5. Push the donor mesenchymal tissue with the transplantation needle to insert into the host regenerate. Hook the donor mesenchymal tissue with harpoon of the needle and force to insert into the host regenerate. Because proximal side of the donor mesenchyme is rigid, it is easier to hook the proximal side. Note that it is difficult to push the tissue with thinner needles. Transplantation can be performed for several fin rays at a time, but either of dorsal or ventral side of the fin should be blank as a regeneration control.
    6. Put the operated fish back to aquarium (Figure 6). 
      1. Only regenerating fins are amenable to transplantation. Removing the epidermis from the regenerate is easily done with 1.5-2.5 dpa regenerating fin. The host tissue should also be 1.5-2.5 dpa. Only the thick region in the regenerating fin can be used as a host tissue. The transplanted cells in the blastema proliferate to produce lots of progeny cells within fin ray, and this is a hallmark that the transplanted cells incorporated as a part of fin mesenchyme.
      2. Though we have not traced the transplanted cells beyond 14 dpa, in some cases we observed a significant decrease of donor cells, which could be due to the transplant rejection by host immune system.

        Figure 6. A representative example of blastema transplantation. The fin of the Tg(β-actin:dsred2) was amputated 2 days before transplantation, and the blastema tissue was transplanted into the blastema region of wild-type host. Operated fish were anaesthetized and placed on the agarose gel stage, and the pictures were taken under a fluorescence stereomicroscope. Arrowheads, amputation sites; dpt, days post transplantation. Scale bars = 200 μm.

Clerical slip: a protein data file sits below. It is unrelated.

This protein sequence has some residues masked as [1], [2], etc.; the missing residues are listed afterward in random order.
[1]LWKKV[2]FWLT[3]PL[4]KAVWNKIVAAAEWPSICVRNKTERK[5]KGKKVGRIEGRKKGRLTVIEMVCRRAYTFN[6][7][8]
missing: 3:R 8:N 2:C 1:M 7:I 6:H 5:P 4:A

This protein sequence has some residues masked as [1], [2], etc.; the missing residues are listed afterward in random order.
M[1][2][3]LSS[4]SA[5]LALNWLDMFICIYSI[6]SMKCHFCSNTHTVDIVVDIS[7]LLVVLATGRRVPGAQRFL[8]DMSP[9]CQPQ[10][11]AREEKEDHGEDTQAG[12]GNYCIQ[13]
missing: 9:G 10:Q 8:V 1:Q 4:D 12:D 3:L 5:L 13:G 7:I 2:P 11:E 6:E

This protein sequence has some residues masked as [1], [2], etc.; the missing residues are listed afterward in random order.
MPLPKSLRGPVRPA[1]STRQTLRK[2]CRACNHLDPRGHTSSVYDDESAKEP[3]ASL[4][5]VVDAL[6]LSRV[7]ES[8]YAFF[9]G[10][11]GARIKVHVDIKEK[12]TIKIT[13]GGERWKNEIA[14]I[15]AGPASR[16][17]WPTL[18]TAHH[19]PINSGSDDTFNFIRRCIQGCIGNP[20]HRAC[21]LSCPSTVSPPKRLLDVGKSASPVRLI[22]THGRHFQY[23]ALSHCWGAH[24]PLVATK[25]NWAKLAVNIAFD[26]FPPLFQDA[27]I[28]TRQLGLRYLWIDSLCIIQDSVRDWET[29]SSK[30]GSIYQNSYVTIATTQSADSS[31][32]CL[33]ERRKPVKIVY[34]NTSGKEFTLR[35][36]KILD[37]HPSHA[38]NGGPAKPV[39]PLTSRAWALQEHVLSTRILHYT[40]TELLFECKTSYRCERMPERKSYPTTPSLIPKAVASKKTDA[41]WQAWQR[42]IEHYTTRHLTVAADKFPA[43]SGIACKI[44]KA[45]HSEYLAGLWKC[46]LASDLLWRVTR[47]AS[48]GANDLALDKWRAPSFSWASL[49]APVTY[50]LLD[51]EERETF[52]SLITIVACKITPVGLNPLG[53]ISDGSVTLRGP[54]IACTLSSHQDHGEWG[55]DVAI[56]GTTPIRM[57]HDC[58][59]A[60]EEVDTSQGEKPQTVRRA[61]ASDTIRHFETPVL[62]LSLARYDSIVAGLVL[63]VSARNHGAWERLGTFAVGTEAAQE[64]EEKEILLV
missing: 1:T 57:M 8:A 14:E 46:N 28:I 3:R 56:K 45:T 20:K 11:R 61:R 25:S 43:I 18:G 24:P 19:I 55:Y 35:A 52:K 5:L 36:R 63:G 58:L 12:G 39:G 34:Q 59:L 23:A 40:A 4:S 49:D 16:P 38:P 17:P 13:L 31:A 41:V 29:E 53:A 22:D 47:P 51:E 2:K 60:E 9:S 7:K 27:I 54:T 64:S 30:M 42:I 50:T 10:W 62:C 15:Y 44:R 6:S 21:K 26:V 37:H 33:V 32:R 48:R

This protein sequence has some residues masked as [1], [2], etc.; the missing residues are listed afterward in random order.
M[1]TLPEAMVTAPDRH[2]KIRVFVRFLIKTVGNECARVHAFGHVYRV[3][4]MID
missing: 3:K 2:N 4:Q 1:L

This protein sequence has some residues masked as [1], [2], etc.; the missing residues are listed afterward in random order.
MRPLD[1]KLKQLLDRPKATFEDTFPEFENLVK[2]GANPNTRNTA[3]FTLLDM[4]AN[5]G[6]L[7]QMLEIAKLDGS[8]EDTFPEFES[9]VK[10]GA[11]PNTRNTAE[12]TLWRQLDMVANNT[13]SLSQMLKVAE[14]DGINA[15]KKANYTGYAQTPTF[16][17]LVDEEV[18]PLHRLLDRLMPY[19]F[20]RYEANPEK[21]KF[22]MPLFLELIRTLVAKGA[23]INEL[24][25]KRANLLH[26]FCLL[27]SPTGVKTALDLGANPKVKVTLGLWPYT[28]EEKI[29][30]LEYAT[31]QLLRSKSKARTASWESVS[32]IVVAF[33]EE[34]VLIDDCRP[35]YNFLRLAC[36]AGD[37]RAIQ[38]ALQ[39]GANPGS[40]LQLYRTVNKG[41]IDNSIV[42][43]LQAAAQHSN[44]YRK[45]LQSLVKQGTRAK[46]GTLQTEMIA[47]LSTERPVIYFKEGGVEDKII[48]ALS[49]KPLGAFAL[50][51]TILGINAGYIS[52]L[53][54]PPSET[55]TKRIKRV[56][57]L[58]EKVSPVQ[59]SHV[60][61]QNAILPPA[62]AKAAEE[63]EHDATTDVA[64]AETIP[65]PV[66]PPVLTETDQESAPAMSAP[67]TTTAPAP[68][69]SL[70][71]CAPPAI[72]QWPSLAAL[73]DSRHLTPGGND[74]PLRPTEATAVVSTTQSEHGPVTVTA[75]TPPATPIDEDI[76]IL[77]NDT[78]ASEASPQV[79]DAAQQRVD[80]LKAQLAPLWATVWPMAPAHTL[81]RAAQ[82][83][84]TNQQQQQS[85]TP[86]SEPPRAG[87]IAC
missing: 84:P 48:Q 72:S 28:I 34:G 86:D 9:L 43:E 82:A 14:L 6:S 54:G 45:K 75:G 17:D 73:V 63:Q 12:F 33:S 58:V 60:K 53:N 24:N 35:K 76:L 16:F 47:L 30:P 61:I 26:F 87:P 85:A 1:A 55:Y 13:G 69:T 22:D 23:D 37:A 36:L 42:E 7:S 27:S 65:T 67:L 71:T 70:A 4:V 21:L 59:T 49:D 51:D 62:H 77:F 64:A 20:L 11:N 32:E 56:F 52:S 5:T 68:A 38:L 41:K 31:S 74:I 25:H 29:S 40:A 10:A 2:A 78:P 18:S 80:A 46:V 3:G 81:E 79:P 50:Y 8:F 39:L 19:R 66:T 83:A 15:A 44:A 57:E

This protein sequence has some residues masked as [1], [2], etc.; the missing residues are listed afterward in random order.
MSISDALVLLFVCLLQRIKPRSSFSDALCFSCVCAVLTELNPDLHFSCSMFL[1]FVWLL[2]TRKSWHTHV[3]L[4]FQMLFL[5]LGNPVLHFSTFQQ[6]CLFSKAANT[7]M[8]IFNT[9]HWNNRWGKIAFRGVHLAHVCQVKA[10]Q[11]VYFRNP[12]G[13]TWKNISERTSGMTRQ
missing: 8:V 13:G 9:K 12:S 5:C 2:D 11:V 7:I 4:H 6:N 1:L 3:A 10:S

1. L-15 medium
    1. Dissolve L-15 powder according to the manufacturer’s instruction
    2. Sterilize through a 0.22-μm filter
  2. 20x tricaine stock solution
    1. Dissolve 2 g of tricaine in 489.5 ml of distilled water
    2. Add 10.5 ml 1 M Tris-HCl (pH 9) to bring the pH to 7
    3. Store the solution in aliquots at -30 °C
    4. Dilute the tricaine stock to 20 times with fish water to make 1x tricaine solution, which is used for anesthesia


This protocol was adapted from our previous works (Yoshinari et al., 2012; Shibata et al., 2016). The works were supported by the Grant-in-Aid for Scientific Research from Japan Society for the Promotion of Science (JSPS).


  1. Shibata, E., Yokota, Y., Horita, N., Kudo, A., Abe, G., Kawakami, K. and Kawakami, A. (2016). Fgf signalling controls diverse aspects of fin regeneration. Development 143(16): 2920-2929.
  2. Yoshinari, N., Ando, K., Kudo, A., Kinoshita, M. and Kawakami, A. (2012). Colored medaka and zebrafish: transgenics with ubiquitous and strong transgene expression driven by the medaka beta-actin promoter. Dev Growth Differ 54(9): 818-828.
Copyright: © 2017 The Authors; exclusive licensee Bio-protocol LLC.
How to cite: Shibata, E., Ando, K. and Kawakami, A. (2017). Transplantation of Mesenchymal Cells Including the Blastema in Regenerating Zebrafish Fin. Bio-protocol 7(2): e2109. DOI: 10.21769/BioProtoc.2109.

Please login to post your questions/comments. Your questions will be directed to the authors of the protocol. The authors will be requested to answer your questions at their earliest convenience. Once your questions are answered, you will be informed using the email address that you register with bio-protocol.
You are highly recommended to post your data including images for the troubleshooting.

You are highly recommended to post your data (images or even videos) for the troubleshooting. For uploading videos, you may need a Google account because Bio-protocol uses YouTube to host videos.